Older blog entries for slef (starting at number 301)

One little drugs story and ARD/ZDF drops coverage of the Tour

As if being hospitalised after crashing into a spectator wasn't enough, Patrick Sinkewitz has been told he's tested non-negative for testosterone. I think that is the same test that Floyd Landis failed, which I'm still unsure about.

In an outrageous move, ARD/ZDF (visible at 19 and 13 east) have stopped live tour coverage "until clarification of the Patrik Sinkewitz case" whatever that means. Will they resume if it the second test is positive too? I doubt it.

If I remember correctly, ARD/ZDF have been threatening to drop the Tour de France for at least a year and maybe more. Finally, they get an excuse to replace proper tour coverage with more cheap, bland daytime TV like Z-list interviews, soaps and cookery shows - or continuous criticism of the Tour de France, like they had today.

In the Expatica report, ZDF chief producer Nikolaus Brender said:

"We can't screen an event involving some teams and riders under suspicion of doping."

(That's strange. Of course they can. They have before and I bet they'll still show motorsport, football, horse-racing, golf, wrestling, and so on if they get them. They just don't want to show cycling.)

"We want to show by this gesture that we're ready to support cycling only if it's clean, that's to say without banned doping sustances."

(That's actually quite a high standard: over 180 participants, none of them cheating. That's a lot harder than 20 drivers or 30 footballers all being clean - even then, they don't always manage it and I don't see ARD/ZDF dropping those sports every time one player is accused of doping. Never mind all the smaller cheating attempts which are easier in many other sports than cycling.)

"It's a warning to cycling and to every other sport,"

It's a warning that ARD/ZDF's TV producers are short-sighted and don't care about the viewers.

At least Eurosport Germany continues with live coverage every day! Let's keep watching and see how the chips fall for Sinkewitz. Are ARD/ZDF fee-payers raising hell about this absurd decision? I hope so.

Syndicated 2007-07-18 22:08:00 from MJR slef-reflection Recent Changes

The Cooperative Tour de France

Did you know that the cooperative movement has a strong presence in le Tour? Road cycling is a good sport to show off teamwork and cooperation, because no-one can win a three-week tour on their own.

The following Tour de France teams seem to have cooperatives as their main sponsors:

Top-placed cooperative rider is Rabobank's Michael Rasmussen, the General Classification leader! He's also currently King of the Mountains (polka dot jersey) and Most Aggressive Rider (red numbers).

We've already seen C.A's Thor Hushovd win a stage, while Milram's Erik Zabel has led the points classification and now lurks in second in that contest for the green jersey. Both Caisse d'Epargne's Alejandro Valverde and Rabobank's Denis Menchov should have a chance of the overall win - or can Michael Rasmussen keep it despite the time trials to come?

Syndicated 2007-07-17 00:58:00 from MJR slef-reflection Recent Changes

A few small pieces of recycling news for me to recycle:

The Weston Mercury repeats that a Recycling review will be carried out as a result of "staff will just take it for granted that green waste is in the green lorries" allegations, but no new news.

Guardian: Fortnightly collections not always the answer, say MPs so hopefully that will discourage any more one-measurement-fits-all moves.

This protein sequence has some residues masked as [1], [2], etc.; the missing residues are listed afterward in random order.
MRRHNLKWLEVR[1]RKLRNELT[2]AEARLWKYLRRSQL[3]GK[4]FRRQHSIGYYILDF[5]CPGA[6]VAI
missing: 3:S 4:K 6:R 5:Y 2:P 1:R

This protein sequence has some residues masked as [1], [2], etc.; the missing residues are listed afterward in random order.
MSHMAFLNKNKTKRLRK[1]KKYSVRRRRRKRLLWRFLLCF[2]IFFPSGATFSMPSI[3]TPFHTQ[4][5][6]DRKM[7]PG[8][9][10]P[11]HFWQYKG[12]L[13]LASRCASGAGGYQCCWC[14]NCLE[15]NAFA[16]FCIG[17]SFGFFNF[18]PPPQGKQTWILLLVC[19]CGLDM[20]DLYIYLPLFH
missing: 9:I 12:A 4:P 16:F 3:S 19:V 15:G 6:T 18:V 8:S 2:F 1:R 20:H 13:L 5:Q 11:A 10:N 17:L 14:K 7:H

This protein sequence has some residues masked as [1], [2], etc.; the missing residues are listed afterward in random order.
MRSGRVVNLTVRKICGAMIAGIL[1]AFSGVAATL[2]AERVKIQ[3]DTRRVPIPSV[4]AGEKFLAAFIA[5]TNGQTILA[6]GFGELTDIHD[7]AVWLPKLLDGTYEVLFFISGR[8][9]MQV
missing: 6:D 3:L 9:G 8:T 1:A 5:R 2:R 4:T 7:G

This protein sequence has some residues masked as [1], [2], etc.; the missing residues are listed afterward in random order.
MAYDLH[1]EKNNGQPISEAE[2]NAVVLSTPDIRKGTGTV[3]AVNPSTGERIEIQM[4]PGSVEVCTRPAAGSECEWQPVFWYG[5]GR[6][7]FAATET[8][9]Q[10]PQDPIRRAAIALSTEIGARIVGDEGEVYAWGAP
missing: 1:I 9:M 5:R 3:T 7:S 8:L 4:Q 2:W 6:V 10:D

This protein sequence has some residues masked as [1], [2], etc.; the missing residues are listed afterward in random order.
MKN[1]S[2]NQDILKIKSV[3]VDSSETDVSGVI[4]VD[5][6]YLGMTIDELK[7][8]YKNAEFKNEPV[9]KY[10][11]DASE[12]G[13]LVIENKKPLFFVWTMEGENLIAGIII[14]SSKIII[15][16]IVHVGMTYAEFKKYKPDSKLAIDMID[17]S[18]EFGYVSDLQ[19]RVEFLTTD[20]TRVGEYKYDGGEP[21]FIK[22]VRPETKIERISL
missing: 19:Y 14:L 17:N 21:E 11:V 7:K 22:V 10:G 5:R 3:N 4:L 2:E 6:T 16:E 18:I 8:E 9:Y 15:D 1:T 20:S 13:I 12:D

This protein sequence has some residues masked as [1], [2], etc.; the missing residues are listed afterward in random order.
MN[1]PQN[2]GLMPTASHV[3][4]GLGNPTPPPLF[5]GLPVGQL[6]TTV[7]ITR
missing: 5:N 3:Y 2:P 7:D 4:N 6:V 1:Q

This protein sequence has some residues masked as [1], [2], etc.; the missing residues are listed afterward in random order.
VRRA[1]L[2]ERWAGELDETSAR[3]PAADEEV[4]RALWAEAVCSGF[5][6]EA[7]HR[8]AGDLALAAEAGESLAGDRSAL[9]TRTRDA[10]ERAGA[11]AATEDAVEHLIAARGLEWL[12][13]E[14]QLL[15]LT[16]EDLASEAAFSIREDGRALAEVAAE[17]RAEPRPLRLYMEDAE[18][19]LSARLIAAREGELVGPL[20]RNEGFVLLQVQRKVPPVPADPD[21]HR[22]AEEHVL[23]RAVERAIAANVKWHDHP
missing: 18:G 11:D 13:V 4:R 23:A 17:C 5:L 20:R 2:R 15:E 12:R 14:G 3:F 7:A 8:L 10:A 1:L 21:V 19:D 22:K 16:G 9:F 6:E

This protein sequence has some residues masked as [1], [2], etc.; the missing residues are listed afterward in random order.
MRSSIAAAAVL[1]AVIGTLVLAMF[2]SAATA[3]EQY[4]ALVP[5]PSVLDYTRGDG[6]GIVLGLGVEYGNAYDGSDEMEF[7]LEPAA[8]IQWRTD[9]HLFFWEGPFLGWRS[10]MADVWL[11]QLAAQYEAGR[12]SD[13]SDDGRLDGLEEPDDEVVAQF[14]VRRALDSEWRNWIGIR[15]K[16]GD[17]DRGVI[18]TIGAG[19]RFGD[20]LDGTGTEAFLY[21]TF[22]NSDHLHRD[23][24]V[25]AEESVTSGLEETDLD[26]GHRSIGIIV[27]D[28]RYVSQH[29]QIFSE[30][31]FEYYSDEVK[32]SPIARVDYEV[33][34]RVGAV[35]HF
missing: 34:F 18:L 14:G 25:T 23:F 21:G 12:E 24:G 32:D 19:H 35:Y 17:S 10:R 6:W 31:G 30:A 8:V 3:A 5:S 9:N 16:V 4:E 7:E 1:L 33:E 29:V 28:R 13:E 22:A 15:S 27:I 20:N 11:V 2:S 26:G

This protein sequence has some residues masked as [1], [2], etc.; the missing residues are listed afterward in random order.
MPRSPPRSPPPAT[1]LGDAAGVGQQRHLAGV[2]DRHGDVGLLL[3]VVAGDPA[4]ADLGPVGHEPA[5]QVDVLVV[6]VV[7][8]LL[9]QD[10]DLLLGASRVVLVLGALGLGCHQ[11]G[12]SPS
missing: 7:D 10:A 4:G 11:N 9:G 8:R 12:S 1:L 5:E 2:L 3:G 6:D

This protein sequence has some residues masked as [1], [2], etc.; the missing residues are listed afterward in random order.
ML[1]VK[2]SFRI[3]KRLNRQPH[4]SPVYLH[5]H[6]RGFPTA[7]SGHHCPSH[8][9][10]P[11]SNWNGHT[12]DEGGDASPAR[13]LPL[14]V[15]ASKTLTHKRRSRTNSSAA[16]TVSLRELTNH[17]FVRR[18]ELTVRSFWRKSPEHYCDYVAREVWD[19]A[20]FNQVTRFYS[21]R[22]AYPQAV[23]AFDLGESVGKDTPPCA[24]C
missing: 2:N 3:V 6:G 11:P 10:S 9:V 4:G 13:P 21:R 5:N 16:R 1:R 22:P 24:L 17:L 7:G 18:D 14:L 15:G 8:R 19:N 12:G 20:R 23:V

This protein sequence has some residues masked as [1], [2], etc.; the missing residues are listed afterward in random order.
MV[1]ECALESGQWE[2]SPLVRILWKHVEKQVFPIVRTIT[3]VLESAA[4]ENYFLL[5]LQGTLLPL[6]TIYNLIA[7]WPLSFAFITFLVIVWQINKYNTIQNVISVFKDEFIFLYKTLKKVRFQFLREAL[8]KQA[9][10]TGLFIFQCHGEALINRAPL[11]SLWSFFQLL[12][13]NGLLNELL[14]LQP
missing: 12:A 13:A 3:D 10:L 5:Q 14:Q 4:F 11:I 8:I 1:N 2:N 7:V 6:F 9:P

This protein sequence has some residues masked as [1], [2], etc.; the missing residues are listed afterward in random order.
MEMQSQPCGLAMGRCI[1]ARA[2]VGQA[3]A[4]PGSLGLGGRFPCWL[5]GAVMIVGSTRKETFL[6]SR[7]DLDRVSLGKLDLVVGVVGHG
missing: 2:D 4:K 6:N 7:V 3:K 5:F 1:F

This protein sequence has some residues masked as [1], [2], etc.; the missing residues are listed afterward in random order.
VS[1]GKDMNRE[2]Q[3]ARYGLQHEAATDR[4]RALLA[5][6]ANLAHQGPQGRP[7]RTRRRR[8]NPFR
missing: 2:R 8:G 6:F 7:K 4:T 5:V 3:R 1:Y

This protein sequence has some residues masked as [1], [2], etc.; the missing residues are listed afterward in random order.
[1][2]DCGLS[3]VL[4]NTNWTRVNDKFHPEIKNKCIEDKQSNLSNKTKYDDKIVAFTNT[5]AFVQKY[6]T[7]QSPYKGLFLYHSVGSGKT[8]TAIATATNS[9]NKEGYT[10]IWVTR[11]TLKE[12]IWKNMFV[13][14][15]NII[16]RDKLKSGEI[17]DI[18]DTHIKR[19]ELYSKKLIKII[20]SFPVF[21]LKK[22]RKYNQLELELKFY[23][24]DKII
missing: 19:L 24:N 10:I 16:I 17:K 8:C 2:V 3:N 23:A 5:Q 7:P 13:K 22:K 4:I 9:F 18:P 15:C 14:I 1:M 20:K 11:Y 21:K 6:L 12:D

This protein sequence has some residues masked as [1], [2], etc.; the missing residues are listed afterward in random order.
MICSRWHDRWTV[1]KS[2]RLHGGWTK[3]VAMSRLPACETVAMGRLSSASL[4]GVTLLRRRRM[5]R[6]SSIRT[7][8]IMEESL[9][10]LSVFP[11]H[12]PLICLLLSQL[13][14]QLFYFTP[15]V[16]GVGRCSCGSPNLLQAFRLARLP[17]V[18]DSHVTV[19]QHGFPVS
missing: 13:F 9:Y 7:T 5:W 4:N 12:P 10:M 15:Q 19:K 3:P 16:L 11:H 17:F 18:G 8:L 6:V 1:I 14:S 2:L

Centred on Cambridge, cam.misc posters are describing what really happens when your recycling gets missed

Meanwhile, the WWN reports about The £300K Mistake so I think some signs may need recycling. Come back Tea's - your town needs you!

Syndicated 2007-07-17 00:31:00 from MJR slef-reflection Recent Changes

What idiots are describing "email notices that ask you to download from the web" as email billing?

Daniel Jacobowitz asked:

"Do these banks actually send billing information via email? The US banks I've dealt with (and other things, like most utility companies) only send you notifications to go to their encrypted web site to get your bill."

Good question. Actually, I don't know. I already have web access to my bank statements, so it would be strange to describe that as email billing.

My emailed phonecoop bill is the actual bill as a PDF file attached to an email, along with a zipped CSV file containing fuller call data. I don't mind that being unencrypted too much because I download it from their mailserver with TLS, which doesn't seem too risky. Another phone company sends me an emailed bill as plain text, also unencrypted - I should go stop that one.

Looking at the other utilities, it seems like two of them send email notices telling you to use their (horribly broken) web sites to get the bill, while the water company try to screw you if you sign up to their web services, and don't seem say how their system works.

So, I'll not be signing up for any more of these just yet. What idiots are describing "email notices that ask you to download from the web" as email billing, which UK companies actually offer proper email billing and do any encrypt email yet?

Syndicated 2007-07-17 00:08:00 from MJR slef-reflection Recent Changes

A bugfix for putting the Tour de France commentary on your root window

Kevin Mark commented:

"pamflip does not seem to be in the fiesty netpbm package nor does it seem to show up in packages.ubuntu.com."

Huh? Ah. Ow!

Once again, I fall freely into a freedom freefall.

It seems that netpbm is not the same as debian's netpbm (also used by ubuntu) and the machine providing my root window is currently using netpbm rather than debian's one. (Why? Not sure yet. It annoys the hell out of me, because every man page refers to a web page.)

Apparently debian has its own netpbm because

"Upstreams and debian goals differ in some aspects too much to build the package on upstream versions"

How? In what way? No further explanation is linked. Anyone got a good intro to the history of this?